One of the delights of this blog, and the related social media, is the growing network of Europeans I am interacting with. Just last week, on Twitter, I was invited to attend European Citizenship: A Conversation, held at the Nottingham Contemporary. Conveniently, this is less than two minutes from where I work three days a week, and I happen to know they have excellent coffee too, so along I went. How could I refuse, especially since the title of the evening was so similar to my own Conversations with Europe?
The gathering consisted of informal discussion, and a more structured series of short presentations on pro-European initiatives and a Q&A session. By barely shuffling my chair, I met a young Belgian man with West African parents, who had spent most of his life in the UK, and his British girlfriend; a British woman and her Italian husband who has lived in the UK nearly as long as I have been alive, a young man from Slovenia who is hoping that these conversations can change our view of Europe, and several British people who not only want to protect those from other European countries but are also anxious about our own citizenship rights. After all – we are all EU citizens.
The informal discussion was interesting, though the conversations were similar to those we’ve all been having for the past year. How on earth were the electorate persuaded to vote for Brexit? Should we be taking more direct action, rather than sitting around talking? Would there be a Remain vote if there was a second referendum? Was the vote really all about immigration, or sticking it to David Cameron? What more could the Remain campaign have done? Will citizens from other nations choose to stay in the UK after Brexit? Our articulate Belgian friend wasn’t planning to do so.
After the informal conversation, the presentations. Along with others, we heard from Tom Unterrainer, who speculated on whether the referendum was a litmus test of the electorate or a spasmodic response to a chance of voicing an opinion and concluded it was the former, but found hope in changing demographics. The question remaining, of course, how does this hope find a tangible political form? The room did not have a clear answer.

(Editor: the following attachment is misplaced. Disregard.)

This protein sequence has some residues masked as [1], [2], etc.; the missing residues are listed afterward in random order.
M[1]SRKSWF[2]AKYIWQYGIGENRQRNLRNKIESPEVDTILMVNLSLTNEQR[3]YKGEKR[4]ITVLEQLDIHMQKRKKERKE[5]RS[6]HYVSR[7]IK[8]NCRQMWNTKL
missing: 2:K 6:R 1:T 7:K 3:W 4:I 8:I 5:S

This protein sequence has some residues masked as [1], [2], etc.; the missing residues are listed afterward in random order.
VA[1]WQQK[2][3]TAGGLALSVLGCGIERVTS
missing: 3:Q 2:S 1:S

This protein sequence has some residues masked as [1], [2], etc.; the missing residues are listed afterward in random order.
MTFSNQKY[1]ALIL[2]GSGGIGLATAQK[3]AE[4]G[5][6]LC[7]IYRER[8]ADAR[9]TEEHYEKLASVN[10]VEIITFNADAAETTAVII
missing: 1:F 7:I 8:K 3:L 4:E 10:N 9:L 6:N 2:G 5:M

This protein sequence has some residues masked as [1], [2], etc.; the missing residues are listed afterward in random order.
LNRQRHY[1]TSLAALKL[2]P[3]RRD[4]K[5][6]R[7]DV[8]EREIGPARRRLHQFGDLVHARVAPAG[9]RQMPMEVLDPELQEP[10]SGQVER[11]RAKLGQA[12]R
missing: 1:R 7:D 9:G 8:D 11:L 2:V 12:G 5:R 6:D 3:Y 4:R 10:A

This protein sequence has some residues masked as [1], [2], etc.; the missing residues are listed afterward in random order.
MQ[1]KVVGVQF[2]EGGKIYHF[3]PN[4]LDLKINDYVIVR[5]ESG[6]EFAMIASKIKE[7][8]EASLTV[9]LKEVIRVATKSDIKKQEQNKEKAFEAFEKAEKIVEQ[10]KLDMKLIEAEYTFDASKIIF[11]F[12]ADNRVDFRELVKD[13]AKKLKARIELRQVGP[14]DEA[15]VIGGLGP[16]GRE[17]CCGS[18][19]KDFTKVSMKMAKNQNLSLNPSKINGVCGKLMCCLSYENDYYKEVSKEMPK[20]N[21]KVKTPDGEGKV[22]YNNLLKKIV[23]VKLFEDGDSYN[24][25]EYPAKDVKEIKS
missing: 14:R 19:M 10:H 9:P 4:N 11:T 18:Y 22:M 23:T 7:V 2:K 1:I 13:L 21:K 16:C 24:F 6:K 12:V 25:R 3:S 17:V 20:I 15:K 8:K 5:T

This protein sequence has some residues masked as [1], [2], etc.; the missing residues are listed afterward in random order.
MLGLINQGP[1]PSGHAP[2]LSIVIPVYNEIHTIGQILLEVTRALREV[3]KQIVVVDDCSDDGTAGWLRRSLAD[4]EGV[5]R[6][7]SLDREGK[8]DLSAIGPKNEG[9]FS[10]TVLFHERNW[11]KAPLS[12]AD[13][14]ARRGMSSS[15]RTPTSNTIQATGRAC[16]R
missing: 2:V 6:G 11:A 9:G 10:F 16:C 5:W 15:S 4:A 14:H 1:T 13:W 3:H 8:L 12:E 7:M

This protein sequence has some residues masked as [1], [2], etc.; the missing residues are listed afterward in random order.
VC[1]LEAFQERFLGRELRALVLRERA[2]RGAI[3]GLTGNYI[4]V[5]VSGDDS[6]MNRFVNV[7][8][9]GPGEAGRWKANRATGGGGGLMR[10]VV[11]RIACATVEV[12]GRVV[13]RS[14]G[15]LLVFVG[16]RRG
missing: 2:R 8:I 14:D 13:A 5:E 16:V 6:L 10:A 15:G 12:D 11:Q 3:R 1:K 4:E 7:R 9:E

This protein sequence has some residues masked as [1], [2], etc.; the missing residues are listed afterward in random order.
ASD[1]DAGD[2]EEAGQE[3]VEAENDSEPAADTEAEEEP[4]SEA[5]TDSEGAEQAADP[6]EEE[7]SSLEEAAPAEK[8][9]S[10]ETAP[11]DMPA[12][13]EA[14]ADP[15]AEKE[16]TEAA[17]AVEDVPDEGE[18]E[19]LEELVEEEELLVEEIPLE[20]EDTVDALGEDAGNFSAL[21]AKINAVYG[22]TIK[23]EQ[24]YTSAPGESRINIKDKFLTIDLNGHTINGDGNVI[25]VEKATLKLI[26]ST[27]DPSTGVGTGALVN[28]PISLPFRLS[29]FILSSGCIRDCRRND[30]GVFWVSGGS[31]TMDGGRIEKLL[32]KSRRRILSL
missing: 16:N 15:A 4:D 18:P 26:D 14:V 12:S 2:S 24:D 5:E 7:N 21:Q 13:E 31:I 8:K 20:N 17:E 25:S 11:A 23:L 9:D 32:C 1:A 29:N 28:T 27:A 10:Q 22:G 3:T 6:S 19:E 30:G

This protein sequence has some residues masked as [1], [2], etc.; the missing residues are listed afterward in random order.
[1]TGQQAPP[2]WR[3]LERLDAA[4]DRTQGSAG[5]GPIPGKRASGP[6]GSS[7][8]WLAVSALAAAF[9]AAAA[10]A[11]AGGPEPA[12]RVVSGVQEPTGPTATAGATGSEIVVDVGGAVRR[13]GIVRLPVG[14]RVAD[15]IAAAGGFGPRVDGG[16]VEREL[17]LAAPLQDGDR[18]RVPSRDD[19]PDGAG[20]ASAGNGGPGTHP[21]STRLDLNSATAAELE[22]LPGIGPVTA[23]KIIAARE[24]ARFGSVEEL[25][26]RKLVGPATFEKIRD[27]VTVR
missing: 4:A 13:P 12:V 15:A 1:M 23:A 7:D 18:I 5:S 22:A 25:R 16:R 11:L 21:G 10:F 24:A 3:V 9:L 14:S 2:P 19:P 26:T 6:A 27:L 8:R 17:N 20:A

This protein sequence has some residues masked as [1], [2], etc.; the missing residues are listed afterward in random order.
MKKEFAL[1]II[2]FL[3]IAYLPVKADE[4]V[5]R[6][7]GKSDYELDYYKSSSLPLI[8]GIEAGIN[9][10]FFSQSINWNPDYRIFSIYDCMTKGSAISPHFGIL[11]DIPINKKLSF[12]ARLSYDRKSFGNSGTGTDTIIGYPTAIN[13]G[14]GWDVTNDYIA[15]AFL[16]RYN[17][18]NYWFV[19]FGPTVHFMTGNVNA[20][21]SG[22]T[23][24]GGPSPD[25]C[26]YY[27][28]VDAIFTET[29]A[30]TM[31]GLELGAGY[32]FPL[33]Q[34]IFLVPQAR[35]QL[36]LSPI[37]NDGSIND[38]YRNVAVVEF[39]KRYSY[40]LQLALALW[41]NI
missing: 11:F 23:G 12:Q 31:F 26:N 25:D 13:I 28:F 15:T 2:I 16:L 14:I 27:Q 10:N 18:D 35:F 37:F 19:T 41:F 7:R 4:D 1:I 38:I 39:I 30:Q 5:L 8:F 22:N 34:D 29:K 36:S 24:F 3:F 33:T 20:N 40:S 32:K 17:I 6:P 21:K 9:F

We were still pondering this, when Tony Simpson introduced us to Retaining European Citizenship, A European Citizens’ Initiative. This is less about protecting citizens of other nations currently in the UK, and more about protecting the European citizenship rights of British citizens, which will be taken away when we leave the EU.
This seems like a relevant project to feature on a the day that the miserable and frightening detail of Theresa May’s so-called Repeal Bill was released, showing us all the legal mechanisms by which the government plan to strip those rights from us and replace them with British law, with only British oversight. There are 60 million people who are EU citizens because we are British citizens and a good proportion of us did not vote to lose our EU citizenship. The Retaining European Citizenship initiative aims to defend that citizenship, and also to provoke conversations about Europe, and citizenship – conversations we probably should have been having before the referendum, I thought, as I listened to the passion, knowledge and eloquence in the room.
If the referendum has achieved anything worthwhile, it has made many people who has not really engaged with the value of EU citizenship realise how precious it is. We are finally having those conversations. And this project is an excellent way to find out more and show your support in a material way. Visit the website, and make sure to click on the link to register your support. You will also find the site to be a great resource for information about the EU and European Citizenship – there’s even a great blog and a book to buy. What’s more, there’s a plan to keep conversations around European Citizenship going over the coming months, to keep bringing people together. I very much hope I can attend further events like this.
I think the comment which will stay with me most from that evening was from the British lady across the table, married to a gentleman from Italy. She told the room that she thought it was problematic that there was so many different groups campaigning for slightly different issues in relation to Brexit. She advocated for a more joined up approach and reminded us that it’s not simply a case of British citizens in the EU, EU citizens in the UK, UK citizens who will lose their EU citizenship as distinct groups: these are not clear cut. Those from other EU nations are husbands, wives, parents of British citizens and vice versa – they are parts of our communities and they are integral parts of families up and down the country and across the continent. EU and UK citizenships are complex and intertwined – inextricably in many cases. What of the children of an Italian man and a British woman? Which group do they belong to? How should they campaign? We must keep the conversation going because, after all, the common thread is that we are all Europeans.
I want to thank the organisers of European Citizenship: A Conversation for planning the event. I hope there will be many more and that the conversation will continue to grow.